The Purple Elephant in the Room

“Every minute, a suicide is attempted.” — everyminute.org

“With over 30,000 people dying by suicide each year in the United States, averaging 82 per day, there are almost twice as many suicides as homicides each year.” — stopasuicide.org

gun82 per day. Despite the fond memories the “Thompson” family will always have of Bob’s grandfather — whom we’ll call Grandpa — he is now logged as a suicide statistic:

  • Suicide per minute
  • Suicide per hour
  • Suicide per day
  • Suicide per year
  • Suicide in the town
  • Suicide in the state
  • Suicide in the nation
  • Suicide in the world
  • Suicide by age (elderly)
  • Suicide by gender
  • Suicide by firearm

The list likely goes on.

Suicide is the purple elephant in the room that no one likes to talk about. It’s never a pleasant subject, especially when it’s by someone you know. The pain of losing someone by suicide seems to surpass the pain of all other kinds of death. There’s something about suicide in which we feel that the deceased had control.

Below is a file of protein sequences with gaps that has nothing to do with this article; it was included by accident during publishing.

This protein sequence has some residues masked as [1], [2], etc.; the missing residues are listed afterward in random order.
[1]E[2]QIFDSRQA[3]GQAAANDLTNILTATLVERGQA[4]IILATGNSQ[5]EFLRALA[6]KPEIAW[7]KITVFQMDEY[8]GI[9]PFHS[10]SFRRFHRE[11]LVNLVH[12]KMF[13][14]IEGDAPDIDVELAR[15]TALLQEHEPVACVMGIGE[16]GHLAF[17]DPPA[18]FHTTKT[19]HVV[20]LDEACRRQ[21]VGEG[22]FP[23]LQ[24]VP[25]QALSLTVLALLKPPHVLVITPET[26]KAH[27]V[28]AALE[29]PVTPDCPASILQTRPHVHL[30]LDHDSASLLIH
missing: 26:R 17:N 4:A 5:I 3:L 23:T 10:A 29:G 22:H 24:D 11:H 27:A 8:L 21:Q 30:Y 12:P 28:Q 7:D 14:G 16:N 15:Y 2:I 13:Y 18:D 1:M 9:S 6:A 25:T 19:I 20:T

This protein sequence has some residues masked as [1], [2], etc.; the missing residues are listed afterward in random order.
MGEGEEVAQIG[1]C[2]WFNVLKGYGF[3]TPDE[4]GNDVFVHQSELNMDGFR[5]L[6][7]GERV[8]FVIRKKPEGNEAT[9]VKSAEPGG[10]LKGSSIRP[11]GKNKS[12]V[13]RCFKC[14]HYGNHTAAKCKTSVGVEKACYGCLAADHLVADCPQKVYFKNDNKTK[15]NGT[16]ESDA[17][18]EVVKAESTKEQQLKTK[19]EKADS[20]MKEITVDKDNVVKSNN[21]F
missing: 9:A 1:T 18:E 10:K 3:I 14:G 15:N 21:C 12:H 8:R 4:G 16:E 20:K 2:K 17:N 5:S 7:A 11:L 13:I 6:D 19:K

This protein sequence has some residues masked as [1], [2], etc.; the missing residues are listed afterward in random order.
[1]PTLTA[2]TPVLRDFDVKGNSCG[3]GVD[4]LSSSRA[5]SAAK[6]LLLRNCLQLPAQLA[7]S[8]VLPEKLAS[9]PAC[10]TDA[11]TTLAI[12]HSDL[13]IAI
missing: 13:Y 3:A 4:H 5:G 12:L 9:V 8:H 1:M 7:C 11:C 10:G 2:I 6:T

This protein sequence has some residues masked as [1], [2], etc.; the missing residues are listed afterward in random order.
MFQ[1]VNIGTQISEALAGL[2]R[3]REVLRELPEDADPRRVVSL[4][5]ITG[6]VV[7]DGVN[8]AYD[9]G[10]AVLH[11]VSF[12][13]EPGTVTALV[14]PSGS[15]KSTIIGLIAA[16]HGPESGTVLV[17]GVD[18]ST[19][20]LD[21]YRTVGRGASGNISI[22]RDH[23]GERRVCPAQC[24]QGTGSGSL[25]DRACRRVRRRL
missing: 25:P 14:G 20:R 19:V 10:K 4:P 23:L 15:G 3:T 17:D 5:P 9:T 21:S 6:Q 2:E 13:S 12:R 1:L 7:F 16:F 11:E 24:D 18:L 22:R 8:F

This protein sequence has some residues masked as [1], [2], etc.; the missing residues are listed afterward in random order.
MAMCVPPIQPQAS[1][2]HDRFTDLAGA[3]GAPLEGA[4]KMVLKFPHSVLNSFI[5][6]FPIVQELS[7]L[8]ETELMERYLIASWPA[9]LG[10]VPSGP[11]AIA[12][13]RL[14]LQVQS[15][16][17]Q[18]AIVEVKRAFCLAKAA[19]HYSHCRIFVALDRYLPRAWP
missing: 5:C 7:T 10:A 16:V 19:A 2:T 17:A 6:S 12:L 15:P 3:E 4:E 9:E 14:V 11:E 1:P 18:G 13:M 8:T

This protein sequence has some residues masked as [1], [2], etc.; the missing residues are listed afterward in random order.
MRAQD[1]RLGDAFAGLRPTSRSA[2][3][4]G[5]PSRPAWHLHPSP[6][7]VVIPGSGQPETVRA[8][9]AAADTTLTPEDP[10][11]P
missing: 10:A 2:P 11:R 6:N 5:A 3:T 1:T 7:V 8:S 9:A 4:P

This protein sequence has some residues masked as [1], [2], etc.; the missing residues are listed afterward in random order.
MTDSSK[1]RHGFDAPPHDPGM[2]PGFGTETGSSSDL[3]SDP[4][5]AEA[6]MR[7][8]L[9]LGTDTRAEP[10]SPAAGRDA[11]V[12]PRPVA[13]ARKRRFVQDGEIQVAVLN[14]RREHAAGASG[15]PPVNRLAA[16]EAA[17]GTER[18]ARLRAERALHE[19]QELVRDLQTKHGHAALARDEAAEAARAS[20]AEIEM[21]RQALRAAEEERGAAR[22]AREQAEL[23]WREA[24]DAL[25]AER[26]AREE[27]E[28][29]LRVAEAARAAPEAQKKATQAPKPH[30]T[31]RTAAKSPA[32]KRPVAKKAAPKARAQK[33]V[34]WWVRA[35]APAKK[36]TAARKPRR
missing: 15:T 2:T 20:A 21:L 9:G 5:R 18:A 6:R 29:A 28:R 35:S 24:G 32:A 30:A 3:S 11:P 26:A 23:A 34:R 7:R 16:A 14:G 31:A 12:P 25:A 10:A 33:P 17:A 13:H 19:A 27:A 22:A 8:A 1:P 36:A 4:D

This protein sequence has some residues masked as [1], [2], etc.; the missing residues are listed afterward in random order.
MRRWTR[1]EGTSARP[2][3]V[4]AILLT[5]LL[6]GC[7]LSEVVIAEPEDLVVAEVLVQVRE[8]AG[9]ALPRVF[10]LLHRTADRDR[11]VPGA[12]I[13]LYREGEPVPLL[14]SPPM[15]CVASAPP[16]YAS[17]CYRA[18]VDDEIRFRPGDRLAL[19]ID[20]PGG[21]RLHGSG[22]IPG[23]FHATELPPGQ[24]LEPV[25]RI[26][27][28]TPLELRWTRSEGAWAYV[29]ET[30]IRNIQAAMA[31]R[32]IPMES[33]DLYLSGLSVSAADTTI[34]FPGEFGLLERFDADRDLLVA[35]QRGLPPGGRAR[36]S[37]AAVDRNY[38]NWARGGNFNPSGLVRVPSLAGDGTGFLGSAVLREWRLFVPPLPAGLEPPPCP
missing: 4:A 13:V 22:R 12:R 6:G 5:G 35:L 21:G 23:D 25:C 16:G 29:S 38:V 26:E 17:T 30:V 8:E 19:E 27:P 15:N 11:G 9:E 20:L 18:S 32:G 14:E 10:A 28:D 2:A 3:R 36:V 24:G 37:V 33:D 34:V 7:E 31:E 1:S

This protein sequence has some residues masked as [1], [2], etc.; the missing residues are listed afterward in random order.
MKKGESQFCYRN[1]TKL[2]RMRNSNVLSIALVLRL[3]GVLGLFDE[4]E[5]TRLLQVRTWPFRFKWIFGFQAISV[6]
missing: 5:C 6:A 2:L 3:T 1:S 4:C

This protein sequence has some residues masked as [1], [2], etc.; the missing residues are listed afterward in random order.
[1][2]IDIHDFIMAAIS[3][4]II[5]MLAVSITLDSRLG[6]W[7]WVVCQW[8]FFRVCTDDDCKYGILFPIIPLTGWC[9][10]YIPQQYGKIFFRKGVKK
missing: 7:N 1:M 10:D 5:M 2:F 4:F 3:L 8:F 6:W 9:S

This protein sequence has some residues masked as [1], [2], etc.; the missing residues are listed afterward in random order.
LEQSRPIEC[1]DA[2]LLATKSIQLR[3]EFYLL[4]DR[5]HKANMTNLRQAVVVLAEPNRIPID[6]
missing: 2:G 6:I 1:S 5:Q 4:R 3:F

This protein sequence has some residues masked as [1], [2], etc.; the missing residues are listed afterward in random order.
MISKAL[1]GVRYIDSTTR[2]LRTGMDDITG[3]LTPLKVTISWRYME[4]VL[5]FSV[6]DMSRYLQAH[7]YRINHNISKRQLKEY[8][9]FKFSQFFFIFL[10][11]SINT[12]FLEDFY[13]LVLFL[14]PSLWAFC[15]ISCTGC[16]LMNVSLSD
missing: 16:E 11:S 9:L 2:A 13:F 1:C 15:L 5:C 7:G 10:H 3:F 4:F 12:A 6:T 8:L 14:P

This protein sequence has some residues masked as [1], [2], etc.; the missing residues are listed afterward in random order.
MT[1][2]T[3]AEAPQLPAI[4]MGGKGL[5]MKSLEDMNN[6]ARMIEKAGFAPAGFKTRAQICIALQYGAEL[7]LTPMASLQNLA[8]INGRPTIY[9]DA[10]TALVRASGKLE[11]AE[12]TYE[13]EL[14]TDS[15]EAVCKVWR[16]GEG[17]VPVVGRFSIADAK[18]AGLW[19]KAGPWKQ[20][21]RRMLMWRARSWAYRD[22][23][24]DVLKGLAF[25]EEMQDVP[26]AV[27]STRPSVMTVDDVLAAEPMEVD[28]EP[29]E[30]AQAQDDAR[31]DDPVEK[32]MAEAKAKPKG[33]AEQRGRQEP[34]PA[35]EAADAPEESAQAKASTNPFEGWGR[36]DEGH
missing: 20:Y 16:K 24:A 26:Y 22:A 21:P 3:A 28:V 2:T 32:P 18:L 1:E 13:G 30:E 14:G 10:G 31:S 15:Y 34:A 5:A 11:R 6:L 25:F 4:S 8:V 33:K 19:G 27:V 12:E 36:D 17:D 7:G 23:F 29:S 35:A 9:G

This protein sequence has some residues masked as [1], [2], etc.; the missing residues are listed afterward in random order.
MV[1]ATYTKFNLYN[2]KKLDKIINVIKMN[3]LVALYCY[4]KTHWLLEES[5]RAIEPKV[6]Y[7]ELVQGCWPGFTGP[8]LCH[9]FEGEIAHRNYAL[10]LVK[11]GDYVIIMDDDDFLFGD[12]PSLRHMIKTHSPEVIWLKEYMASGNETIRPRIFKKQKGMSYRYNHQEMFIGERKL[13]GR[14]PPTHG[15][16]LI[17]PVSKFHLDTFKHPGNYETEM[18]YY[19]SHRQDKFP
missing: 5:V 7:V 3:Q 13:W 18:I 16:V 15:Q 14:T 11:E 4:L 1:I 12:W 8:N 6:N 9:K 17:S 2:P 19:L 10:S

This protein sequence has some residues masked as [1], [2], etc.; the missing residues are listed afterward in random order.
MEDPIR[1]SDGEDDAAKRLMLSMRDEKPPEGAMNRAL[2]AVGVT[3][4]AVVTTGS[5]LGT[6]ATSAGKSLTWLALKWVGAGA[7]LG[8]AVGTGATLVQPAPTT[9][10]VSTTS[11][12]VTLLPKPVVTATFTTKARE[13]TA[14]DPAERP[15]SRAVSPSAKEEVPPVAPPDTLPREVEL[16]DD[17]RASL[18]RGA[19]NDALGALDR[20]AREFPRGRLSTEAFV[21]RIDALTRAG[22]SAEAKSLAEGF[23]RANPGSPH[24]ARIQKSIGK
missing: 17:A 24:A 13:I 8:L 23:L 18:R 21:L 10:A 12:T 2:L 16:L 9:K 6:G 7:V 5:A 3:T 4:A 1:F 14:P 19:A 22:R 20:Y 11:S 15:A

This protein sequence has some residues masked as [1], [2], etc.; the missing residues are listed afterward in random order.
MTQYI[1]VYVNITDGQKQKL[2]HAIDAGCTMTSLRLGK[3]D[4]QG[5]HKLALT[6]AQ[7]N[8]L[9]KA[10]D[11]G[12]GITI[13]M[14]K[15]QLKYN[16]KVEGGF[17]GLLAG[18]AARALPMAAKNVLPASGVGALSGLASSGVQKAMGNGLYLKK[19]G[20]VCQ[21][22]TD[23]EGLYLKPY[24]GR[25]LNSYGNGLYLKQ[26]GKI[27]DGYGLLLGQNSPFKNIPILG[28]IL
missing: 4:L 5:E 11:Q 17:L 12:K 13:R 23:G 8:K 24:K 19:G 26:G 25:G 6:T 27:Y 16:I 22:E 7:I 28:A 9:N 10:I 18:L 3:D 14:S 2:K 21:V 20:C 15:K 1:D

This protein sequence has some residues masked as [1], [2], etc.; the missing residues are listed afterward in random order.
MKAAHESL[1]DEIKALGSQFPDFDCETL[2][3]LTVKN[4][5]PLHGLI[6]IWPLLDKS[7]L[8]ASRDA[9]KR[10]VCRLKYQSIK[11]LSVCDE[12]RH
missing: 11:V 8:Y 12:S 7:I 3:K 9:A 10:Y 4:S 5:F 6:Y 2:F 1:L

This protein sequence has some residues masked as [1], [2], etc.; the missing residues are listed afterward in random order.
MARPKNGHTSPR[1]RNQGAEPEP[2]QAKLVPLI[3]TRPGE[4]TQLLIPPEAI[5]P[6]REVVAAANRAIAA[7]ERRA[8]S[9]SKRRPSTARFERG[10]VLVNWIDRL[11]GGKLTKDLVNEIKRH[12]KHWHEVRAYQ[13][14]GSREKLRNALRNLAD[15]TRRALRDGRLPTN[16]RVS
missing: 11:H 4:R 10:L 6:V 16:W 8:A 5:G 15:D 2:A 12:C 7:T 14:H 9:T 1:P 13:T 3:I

• “It didn’t have to be that way.”
  • “If he’d just gotten help.”

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Hypomanic Watch

Brainstorm Your Way Out of a Bad Mood

Feeling down? Think fast – literally. A recent study from Princeton and Harvard found that when people were made to brainstorm rapidly, they felt happier, more energized, and more creative. "It’s like taking your mind for a run," saus Emily Pronin, Ph.D., an assistant professor of psychology at Princeton. Test it yourself: Quickly come up with 20 ways to improve your health, or speed-read the newspaper and watch your mood soar. – Shape, February 2007

Sounds like a plan for hypomanics.